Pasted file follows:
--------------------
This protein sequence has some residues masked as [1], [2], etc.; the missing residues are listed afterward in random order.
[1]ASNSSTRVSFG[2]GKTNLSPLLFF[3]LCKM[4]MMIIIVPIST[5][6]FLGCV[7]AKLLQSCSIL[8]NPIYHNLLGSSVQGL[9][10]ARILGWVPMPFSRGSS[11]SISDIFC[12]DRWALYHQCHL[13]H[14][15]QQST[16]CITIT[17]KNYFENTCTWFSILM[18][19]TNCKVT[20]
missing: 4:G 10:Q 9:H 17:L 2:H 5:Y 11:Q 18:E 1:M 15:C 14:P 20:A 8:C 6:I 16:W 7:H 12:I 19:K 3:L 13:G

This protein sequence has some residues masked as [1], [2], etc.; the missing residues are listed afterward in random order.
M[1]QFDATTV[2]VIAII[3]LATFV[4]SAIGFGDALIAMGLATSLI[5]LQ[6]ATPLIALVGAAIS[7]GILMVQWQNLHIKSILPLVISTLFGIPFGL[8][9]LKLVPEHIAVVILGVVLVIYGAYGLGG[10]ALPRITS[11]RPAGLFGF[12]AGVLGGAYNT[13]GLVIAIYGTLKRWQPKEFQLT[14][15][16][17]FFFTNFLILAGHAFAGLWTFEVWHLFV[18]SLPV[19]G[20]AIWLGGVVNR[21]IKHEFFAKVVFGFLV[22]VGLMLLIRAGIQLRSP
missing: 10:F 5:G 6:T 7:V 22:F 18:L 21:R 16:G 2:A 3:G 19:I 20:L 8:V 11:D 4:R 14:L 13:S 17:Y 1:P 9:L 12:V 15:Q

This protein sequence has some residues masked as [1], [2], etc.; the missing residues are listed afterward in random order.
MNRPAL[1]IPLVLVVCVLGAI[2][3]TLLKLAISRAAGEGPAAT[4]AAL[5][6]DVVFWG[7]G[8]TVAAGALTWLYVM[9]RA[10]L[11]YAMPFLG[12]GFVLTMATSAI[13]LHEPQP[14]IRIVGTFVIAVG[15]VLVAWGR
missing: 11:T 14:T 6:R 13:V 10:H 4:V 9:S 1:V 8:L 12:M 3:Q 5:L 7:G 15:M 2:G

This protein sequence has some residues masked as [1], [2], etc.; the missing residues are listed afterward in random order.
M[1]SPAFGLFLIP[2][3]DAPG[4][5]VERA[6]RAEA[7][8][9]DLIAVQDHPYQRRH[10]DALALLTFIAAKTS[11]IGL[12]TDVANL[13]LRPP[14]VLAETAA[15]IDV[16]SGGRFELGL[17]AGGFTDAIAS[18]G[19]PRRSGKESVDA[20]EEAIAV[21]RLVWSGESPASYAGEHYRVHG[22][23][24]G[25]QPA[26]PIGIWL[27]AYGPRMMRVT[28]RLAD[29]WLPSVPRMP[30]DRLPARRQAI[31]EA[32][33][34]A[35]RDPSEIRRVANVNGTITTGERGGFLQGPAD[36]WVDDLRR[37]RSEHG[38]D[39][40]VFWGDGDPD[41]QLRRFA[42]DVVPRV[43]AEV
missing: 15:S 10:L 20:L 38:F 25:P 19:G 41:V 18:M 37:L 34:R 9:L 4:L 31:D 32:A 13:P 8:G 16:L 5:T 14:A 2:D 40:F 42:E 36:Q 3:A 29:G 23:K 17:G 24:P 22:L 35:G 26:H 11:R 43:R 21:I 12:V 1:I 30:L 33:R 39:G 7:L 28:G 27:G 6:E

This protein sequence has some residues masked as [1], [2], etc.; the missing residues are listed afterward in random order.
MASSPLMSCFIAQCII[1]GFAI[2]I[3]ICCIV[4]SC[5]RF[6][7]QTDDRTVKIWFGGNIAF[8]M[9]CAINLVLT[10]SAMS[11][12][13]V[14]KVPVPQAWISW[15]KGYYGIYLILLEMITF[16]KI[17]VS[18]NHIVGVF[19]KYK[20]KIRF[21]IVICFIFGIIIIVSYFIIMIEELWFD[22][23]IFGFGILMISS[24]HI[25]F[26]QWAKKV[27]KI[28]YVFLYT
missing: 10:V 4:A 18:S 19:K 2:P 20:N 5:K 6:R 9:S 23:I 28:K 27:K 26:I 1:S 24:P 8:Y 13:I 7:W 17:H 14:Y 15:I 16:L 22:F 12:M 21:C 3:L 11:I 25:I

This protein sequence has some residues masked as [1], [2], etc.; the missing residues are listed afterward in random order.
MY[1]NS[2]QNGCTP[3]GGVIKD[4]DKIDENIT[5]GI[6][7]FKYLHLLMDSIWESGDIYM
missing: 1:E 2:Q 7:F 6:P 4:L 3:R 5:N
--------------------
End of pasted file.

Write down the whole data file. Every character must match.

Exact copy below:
This protein sequence has some residues masked as [1], [2], etc.; the missing residues are listed afterward in random order.
[1]ASNSSTRVSFG[2]GKTNLSPLLFF[3]LCKM[4]MMIIIVPIST[5][6]FLGCV[7]AKLLQSCSIL[8]NPIYHNLLGSSVQGL[9][10]ARILGWVPMPFSRGSS[11]SISDIFC[12]DRWALYHQCHL[13]H[14][15]QQST[16]CITIT[17]KNYFENTCTWFSILM[18][19]TNCKVT[20]
missing: 4:G 10:Q 9:H 17:L 2:H 5:Y 11:Q 18:E 1:M 15:C 14:P 20:A 8:C 6:I 16:W 7:H 12:I 19:K 3:L 13:G

This protein sequence has some residues masked as [1], [2], etc.; the missing residues are listed afterward in random order.
M[1]QFDATTV[2]VIAII[3]LATFV[4]SAIGFGDALIAMGLATSLI[5]LQ[6]ATPLIALVGAAIS[7]GILMVQWQNLHIKSILPLVISTLFGIPFGL[8][9]LKLVPEHIAVVILGVVLVIYGAYGLGG[10]ALPRITS[11]RPAGLFGF[12]AGVLGGAYNT[13]GLVIAIYGTLKRWQPKEFQLT[14][15][16][17]FFFTNFLILAGHAFAGLWTFEVWHLFV[18]SLPV[19]G[20]AIWLGGVVNR[21]IKHEFFAKVVFGFLV[22]VGLMLLIRAGIQLRSP
missing: 10:F 5:G 6:T 7:V 22:F 18:L 21:R 16:G 2:A 3:G 19:I 20:L 8:V 11:D 4:R 14:L 13:S 17:Y 1:P 9:L 12:V 15:Q

This protein sequence has some residues masked as [1], [2], etc.; the missing residues are listed afterward in random order.
MNRPAL[1]IPLVLVVCVLGAI[2][3]TLLKLAISRAAGEGPAAT[4]AAL[5][6]DVVFWG[7]G[8]TVAAGALTWLYVM[9]RA[10]L[11]YAMPFLG[12]GFVLTMATSAI[13]LHEPQP[14]IRIVGTFVIAVG[15]VLVAWGR
missing: 11:T 14:T 6:R 13:V 10:H 4:V 9:S 1:V 8:L 12:M 3:Q 5:L 7:G 15:M 2:G

This protein sequence has some residues masked as [1], [2], etc.; the missing residues are listed afterward in random order.
M[1]SPAFGLFLIP[2][3]DAPG[4][5]VERA[6]RAEA[7][8][9]DLIAVQDHPYQRRH[10]DALALLTFIAAKTS[11]IGL[12]TDVANL[13]LRPP[14]VLAETAA[15]IDV[16]SGGRFELGL[17]AGGFTDAIAS[18]G[19]PRRSGKESVDA[20]EEAIAV[21]RLVWSGESPASYAGEHYRVHG[22][23][24]G[25]QPA[26]PIGIWL[27]AYGPRMMRVT[28]RLAD[29]WLPSVPRMP[30]DRLPARRQAI[31]EA[32][33][34]A[35]RDPSEIRRVANVNGTITTGERGGFLQGPAD[36]WVDDLRR[37]RSEHG[38]D[39][40]VFWGDGDPD[41]QLRRFA[42]DVVPRV[43]AEV
missing: 15:S 10:L 20:L 38:F 25:P 19:G 41:V 18:M 37:L 34:R 9:L 4:L 31:D 32:A 13:P 8:G 16:L 5:T 14:A 2:D 40:F 42:E 36:Q 3:A 29:G 23:K 17:G 24:P 22:L 35:G 26:H 11:R 43:R 21:I 12:V 1:I 30:L 33:R 39:G 7:L 28:G 27:G 6:E

This protein sequence has some residues masked as [1], [2], etc.; the missing residues are listed afterward in random order.
MASSPLMSCFIAQCII[1]GFAI[2]I[3]ICCIV[4]SC[5]RF[6][7]QTDDRTVKIWFGGNIAF[8]M[9]CAINLVLT[10]SAMS[11][12][13]V[14]KVPVPQAWISW[15]KGYYGIYLILLEMITF[16]KI[17]VS[18]NHIVGVF[19]KYK[20]KIRF[21]IVICFIFGIIIIVSYFIIMIEELWFD[22][23]IFGFGILMISS[24]HI[25]F[26]QWAKKV[27]KI[28]YVFLYT
missing: 10:V 4:A 18:S 19:K 2:P 20:N 5:K 6:R 9:S 23:I 28:K 27:K 26:I 1:S 24:P 8:Y 13:I 7:W 17:H 14:Y 15:I 16:L 22:F 12:M 21:C 3:L 11:I 25:I

This protein sequence has some residues masked as [1], [2], etc.; the missing residues are listed afterward in random order.
MY[1]NS[2]QNGCTP[3]GGVIKD[4]DKIDENIT[5]GI[6][7]FKYLHLLMDSIWESGDIYM
missing: 1:E 2:Q 7:F 6:P 4:L 3:R 5:N